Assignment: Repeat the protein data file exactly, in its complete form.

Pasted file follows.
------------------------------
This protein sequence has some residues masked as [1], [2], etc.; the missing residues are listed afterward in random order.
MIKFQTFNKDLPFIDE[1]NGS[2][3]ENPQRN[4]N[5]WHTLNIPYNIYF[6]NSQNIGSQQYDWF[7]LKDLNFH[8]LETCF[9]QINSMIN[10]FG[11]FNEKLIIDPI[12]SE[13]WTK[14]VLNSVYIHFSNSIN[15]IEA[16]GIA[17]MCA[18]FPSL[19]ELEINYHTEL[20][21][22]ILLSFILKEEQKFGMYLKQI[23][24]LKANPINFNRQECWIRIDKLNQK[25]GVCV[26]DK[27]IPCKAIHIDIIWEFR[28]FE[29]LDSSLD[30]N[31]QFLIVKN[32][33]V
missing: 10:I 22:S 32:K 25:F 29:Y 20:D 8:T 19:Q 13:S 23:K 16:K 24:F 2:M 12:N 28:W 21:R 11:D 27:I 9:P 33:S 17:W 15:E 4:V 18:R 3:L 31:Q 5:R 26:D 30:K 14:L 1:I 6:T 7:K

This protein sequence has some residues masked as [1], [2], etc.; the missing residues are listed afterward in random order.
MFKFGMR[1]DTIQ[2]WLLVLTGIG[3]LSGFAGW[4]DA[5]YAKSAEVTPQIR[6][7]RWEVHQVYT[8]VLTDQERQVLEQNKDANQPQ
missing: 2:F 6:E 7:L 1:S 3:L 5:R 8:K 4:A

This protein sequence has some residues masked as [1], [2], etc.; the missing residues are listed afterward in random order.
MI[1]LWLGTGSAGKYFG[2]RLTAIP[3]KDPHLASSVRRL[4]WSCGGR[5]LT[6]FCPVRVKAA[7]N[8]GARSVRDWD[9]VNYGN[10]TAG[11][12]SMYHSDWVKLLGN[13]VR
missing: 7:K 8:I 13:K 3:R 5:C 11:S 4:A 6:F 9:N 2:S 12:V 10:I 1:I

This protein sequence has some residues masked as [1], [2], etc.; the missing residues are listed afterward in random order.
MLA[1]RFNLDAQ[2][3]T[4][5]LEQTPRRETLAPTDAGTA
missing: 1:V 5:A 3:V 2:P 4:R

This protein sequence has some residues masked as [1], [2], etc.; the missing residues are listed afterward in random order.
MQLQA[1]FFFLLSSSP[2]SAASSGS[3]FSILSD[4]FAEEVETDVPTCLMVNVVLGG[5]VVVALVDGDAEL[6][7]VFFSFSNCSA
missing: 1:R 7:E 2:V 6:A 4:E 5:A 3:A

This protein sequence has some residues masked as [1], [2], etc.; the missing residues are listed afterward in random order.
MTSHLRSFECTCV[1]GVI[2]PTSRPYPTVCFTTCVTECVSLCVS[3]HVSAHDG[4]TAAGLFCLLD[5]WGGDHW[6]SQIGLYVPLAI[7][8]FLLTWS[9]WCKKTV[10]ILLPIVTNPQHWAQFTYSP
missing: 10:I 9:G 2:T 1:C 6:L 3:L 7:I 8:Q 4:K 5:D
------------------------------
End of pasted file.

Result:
This protein sequence has some residues masked as [1], [2], etc.; the missing residues are listed afterward in random order.
MIKFQTFNKDLPFIDE[1]NGS[2][3]ENPQRN[4]N[5]WHTLNIPYNIYF[6]NSQNIGSQQYDWF[7]LKDLNFH[8]LETCF[9]QINSMIN[10]FG[11]FNEKLIIDPI[12]SE[13]WTK[14]VLNSVYIHFSNSIN[15]IEA[16]GIA[17]MCA[18]FPSL[19]ELEINYHTEL[20][21][22]ILLSFILKEEQKFGMYLKQI[23][24]LKANPINFNRQECWIRIDKLNQK[25]GVCV[26]DK[27]IPCKAIHIDIIWEFR[28]FE[29]LDSSLD[30]N[31]QFLIVKN[32][33]V
missing: 10:I 22:S 32:K 25:F 29:Y 20:D 8:T 19:Q 13:S 23:K 16:K 24:F 2:M 12:N 28:W 21:R 11:D 27:I 9:P 33:S 17:W 15:E 4:V 18:R 3:L 31:Q 5:R 26:D 30:K 14:L 1:I 6:T 7:K

This protein sequence has some residues masked as [1], [2], etc.; the missing residues are listed afterward in random order.
MFKFGMR[1]DTIQ[2]WLLVLTGIG[3]LSGFAGW[4]DA[5]YAKSAEVTPQIR[6][7]RWEVHQVYT[8]VLTDQERQVLEQNKDANQPQ
missing: 2:F 6:E 7:L 1:S 3:L 5:R 8:K 4:A

This protein sequence has some residues masked as [1], [2], etc.; the missing residues are listed afterward in random order.
MI[1]LWLGTGSAGKYFG[2]RLTAIP[3]KDPHLASSVRRL[4]WSCGGR[5]LT[6]FCPVRVKAA[7]N[8]GARSVRDWD[9]VNYGN[10]TAG[11][12]SMYHSDWVKLLGN[13]VR
missing: 7:K 8:I 13:K 3:R 5:C 11:S 4:A 6:F 9:N 2:S 12:V 10:I 1:I

This protein sequence has some residues masked as [1], [2], etc.; the missing residues are listed afterward in random order.
MLA[1]RFNLDAQ[2][3]T[4][5]LEQTPRRETLAPTDAGTA
missing: 1:V 5:A 3:V 2:P 4:R

This protein sequence has some residues masked as [1], [2], etc.; the missing residues are listed afterward in random order.
MQLQA[1]FFFLLSSSP[2]SAASSGS[3]FSILSD[4]FAEEVETDVPTCLMVNVVLGG[5]VVVALVDGDAEL[6][7]VFFSFSNCSA
missing: 1:R 7:E 2:V 6:A 4:E 5:A 3:A

This protein sequence has some residues masked as [1], [2], etc.; the missing residues are listed afterward in random order.
MTSHLRSFECTCV[1]GVI[2]PTSRPYPTVCFTTCVTECVSLCVS[3]HVSAHDG[4]TAAGLFCLLD[5]WGGDHW[6]SQIGLYVPLAI[7][8]FLLTWS[9]WCKKTV[10]ILLPIVTNPQHWAQFTYSP
missing: 10:I 9:G 2:T 1:C 6:L 3:L 7:I 8:Q 4:K 5:D